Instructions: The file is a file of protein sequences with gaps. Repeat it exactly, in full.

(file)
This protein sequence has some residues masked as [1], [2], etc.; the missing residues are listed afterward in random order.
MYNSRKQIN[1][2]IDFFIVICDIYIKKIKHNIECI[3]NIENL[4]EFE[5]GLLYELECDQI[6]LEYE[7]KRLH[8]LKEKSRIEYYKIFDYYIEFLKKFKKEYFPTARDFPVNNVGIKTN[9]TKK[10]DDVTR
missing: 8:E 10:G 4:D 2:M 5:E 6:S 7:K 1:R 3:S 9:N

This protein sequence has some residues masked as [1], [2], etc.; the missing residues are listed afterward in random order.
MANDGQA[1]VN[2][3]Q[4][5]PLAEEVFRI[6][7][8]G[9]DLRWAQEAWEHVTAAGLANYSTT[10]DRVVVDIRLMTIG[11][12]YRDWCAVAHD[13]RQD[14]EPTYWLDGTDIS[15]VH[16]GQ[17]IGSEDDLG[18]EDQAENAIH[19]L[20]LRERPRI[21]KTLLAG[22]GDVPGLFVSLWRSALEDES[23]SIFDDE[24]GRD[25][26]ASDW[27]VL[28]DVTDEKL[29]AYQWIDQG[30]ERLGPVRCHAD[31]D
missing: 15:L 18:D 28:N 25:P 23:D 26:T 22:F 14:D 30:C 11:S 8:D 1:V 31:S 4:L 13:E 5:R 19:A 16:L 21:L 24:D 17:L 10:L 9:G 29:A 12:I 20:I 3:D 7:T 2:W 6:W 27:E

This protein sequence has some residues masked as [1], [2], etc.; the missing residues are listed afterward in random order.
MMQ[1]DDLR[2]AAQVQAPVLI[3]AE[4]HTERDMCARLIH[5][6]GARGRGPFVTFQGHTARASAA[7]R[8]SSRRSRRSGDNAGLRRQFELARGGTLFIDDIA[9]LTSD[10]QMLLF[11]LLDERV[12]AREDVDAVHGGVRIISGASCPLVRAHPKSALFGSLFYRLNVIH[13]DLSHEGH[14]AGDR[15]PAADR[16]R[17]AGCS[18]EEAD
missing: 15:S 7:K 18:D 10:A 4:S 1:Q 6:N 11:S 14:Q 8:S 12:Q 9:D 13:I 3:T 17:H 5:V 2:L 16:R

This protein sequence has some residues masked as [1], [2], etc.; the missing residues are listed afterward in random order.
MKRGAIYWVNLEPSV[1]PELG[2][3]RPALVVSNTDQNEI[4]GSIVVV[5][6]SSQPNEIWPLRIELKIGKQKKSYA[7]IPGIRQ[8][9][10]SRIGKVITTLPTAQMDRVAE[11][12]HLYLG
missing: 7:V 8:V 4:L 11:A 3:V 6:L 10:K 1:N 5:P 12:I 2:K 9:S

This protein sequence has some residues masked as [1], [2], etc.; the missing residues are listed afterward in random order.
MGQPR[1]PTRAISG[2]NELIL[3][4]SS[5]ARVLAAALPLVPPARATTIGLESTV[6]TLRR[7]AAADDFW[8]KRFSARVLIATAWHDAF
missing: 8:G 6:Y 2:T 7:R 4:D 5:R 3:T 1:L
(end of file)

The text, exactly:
This protein sequence has some residues masked as [1], [2], etc.; the missing residues are listed afterward in random order.
MYNSRKQIN[1][2]IDFFIVICDIYIKKIKHNIECI[3]NIENL[4]EFE[5]GLLYELECDQI[6]LEYE[7]KRLH[8]LKEKSRIEYYKIFDYYIEFLKKFKKEYFPTARDFPVNNVGIKTN[9]TKK[10]DDVTR
missing: 8:E 10:G 4:D 2:M 5:E 6:S 7:K 1:R 3:S 9:N

This protein sequence has some residues masked as [1], [2], etc.; the missing residues are listed afterward in random order.
MANDGQA[1]VN[2][3]Q[4][5]PLAEEVFRI[6][7][8]G[9]DLRWAQEAWEHVTAAGLANYSTT[10]DRVVVDIRLMTIG[11][12]YRDWCAVAHD[13]RQD[14]EPTYWLDGTDIS[15]VH[16]GQ[17]IGSEDDLG[18]EDQAENAIH[19]L[20]LRERPRI[21]KTLLAG[22]GDVPGLFVSLWRSALEDES[23]SIFDDE[24]GRD[25][26]ASDW[27]VL[28]DVTDEKL[29]AYQWIDQG[30]ERLGPVRCHAD[31]D
missing: 15:L 18:D 28:N 25:P 23:D 26:T 22:F 14:D 30:C 11:S 8:D 1:V 31:S 4:L 13:E 5:R 19:A 16:L 21:L 24:D 17:L 10:L 9:G 29:A 12:I 20:I 3:D 7:T 2:W 6:W 27:E

This protein sequence has some residues masked as [1], [2], etc.; the missing residues are listed afterward in random order.
MMQ[1]DDLR[2]AAQVQAPVLI[3]AE[4]HTERDMCARLIH[5][6]GARGRGPFVTFQGHTARASAA[7]R[8]SSRRSRRSGDNAGLRRQFELARGGTLFIDDIA[9]LTSD[10]QMLLF[11]LLDERV[12]AREDVDAVHGGVRIISGASCPLVRAHPKSALFGSLFYRLNVIH[13]DLSHEGH[14]AGDR[15]PAADR[16]R[17]AGCS[18]EEAD
missing: 15:S 7:K 18:D 10:A 4:S 1:Q 6:N 11:S 14:Q 8:S 12:Q 9:D 13:I 3:T 17:H 5:V 2:L 16:R

This protein sequence has some residues masked as [1], [2], etc.; the missing residues are listed afterward in random order.
MKRGAIYWVNLEPSV[1]PELG[2][3]RPALVVSNTDQNEI[4]GSIVVV[5][6]SSQPNEIWPLRIELKIGKQKKSYA[7]IPGIRQ[8][9][10]SRIGKVITTLPTAQMDRVAE[11][12]HLYLG
missing: 7:V 8:V 4:L 11:A 3:V 6:L 10:K 1:N 5:P 12:I 2:K 9:S

This protein sequence has some residues masked as [1], [2], etc.; the missing residues are listed afterward in random order.
MGQPR[1]PTRAISG[2]NELIL[3][4]SS[5]ARVLAAALPLVPPARATTIGLESTV[6]TLRR[7]AAADDFW[8]KRFSARVLIATAWHDAF
missing: 8:G 6:Y 2:T 7:R 4:D 5:R 3:T 1:L